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All opinions are subject to modification and technical correction prior to official publication in the North Carolina Reports and North Carolina Court of Appeals Reports. In the event of discrepancies between the electronic version of an opinion and the print version appearing in the North Carolina Reports and North Carolina Court of Appeals Reports, the latest print version is to be considered authoritative.

MORTON BUILDINGS, INC., Petitioner-Appellant, v. E. NORRIS TOLSON, SECRETARY OF REVENUE, STATE OF NORTH CAROLINA, AND HIS SUCCESSORS, Respondent-Appellee

NO. COA04-1053

Filed: 2 August 2005


Taxation--refund of sales and use tax--lumber, steel, and materials purchased out of state

    A de novo review revealed that the trial court did not err by denying petitioner's request under N.C.G.S. § 105-164.6 for refunds of use tax paid plus interest for lumber, steel, and other materials purchased out of state and assembled in Pennsylvania and Ohio into building components which were incorporated into prefabricated buildings constructed by petitioner in North Carolina, because: (1) contrary to petitioner's argument, the statute does not contain the limitation that the tangible personal property must be in the form in which it was purchased to be taxable; (2) even assuming arguendo that the materials cease to exist when they become part of the building components, the materials as incorporated into building components are still tangible personal property; (3) the Legislature enacted the use tax so that builders could not gain an advantage by purchasing materials outside the state, and the law thus requires that petitioner pay tax on all tangible materials, wherever purchased, which are ultimately used in North Carolina buildings; (4) although the use taxes in sections (a) and (b) of N.C.G.S. § 105-164.6 are alternative stand alone provisions and petitioner has already been held to be subject to the use tax in section (b), the Court of Appeals nevertheless noted that petitioner would also be subject to the use tax under section (a) since the materials purchased by petitioner were used in North Carolina; (5) contrary to petitioner's assertion, stipulations as to questions of law are generally held invalid and ineffective, and not binding upon the courts, either trial or appellate; and (6) while decisions from other jurisdictions may be instructive, they are not binding on the courts of this State.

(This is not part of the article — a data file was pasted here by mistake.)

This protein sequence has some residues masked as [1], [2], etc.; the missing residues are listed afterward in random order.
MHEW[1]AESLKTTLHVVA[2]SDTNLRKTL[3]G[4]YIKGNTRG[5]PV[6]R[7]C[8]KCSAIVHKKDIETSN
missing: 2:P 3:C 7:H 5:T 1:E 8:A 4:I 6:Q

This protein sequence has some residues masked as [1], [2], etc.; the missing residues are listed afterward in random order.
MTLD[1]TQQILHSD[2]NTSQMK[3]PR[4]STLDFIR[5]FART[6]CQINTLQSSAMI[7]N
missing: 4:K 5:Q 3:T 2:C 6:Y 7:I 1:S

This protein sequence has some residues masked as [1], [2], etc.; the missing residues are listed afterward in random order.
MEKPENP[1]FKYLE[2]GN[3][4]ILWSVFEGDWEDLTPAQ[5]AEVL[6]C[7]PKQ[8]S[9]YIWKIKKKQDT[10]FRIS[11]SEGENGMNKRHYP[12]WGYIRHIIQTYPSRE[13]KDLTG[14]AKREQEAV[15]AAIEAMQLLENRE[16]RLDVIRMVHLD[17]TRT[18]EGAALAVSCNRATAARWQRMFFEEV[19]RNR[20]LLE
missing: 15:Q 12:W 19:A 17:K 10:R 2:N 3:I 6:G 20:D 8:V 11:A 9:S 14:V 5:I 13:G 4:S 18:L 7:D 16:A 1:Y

Appeal by petitioner from judgment dated 14 April 2004 by Judge Wade Barber in Superior Court, Wake County. Heard in the Court of Appeals 23 March 2005.

    Maupin Taylor, P.A., by Charles B. Neely, Jr., Nancy S. Rendleman, and Kevin W. Benedict; and Law Offices of Abraham Stanger, by Abraham M. Stanger, for petitioner-appellant.

    Attorney General Roy A. Cooper, by Special Deputy Attorney General Kay Linn Miller Hobart, for respondent-appellee.

    McGEE, Judge.

    Morton Buildings, Inc. (petitioner) is a construction contractor in the business of producing, selling, and erecting prefabricated warehouses and other buildings for use on farms andin industry in forty states. Petitioner seeks a tax refund for the sales and use tax it paid on lumber, steel, and other materials (collectively materials) purchased out of state. These materials were assembled into trusses, columns, purlins, and metal panels (collectively building components   (See footnote 1)  ) in Pennsylvania and Ohio. The building components were incorporated into buildings constructed in North Carolina.
    Petitioner purchased and stored the materials outside of North Carolina. The materials were not purchased by petitioner for use in any particular customer order, whether in or out of North Carolina.
    Pursuant to N.C. Gen. Stat. § 105-266.1, petitioner filed an application with the North Carolina Department of Revenue (the Department of Revenue) on 18 December 1996 for a refund of use tax paid, plus interest, for the period of 1 November 1993 to 30 June 1996. Petitioner subsequently filed another application for the period of 1 January 1997 to 31 August 1999. The Department of Revenue denied petitioner's second refund request on 3 February 2000 and denied the first request on 31 January 2001.
    Petitioner requested and received an administrative hearing by the Secretary of Revenue (respondent), who denied petitioner's requests for refunds in a final decision dated 24 May 2002. Petitioner appealed this final decision to the Tax Review Boardpursuant to N.C. Gen. Stat. § 105-241.2. The Tax Review Board sustained respondent's denial of petitioner's requests for refunds and confirmed respondent's final decision on 18 March 2003.
    Petitioner petitioned for judicial review of the Tax Review Board's decision on 14 April 2003, pursuant to N.C. Gen. Stat. § 105-241.3. Petitioner argued that both respondent and the Tax Review Board erred in the interpretation and application of N.C. Gen. Stat. § 105-164.6. As statutory interpretation is an issue of law, the trial court reviewed the decision de novo, and affirmed the Tax Review Board's decision on 14 April 2004. Petitioner appeals.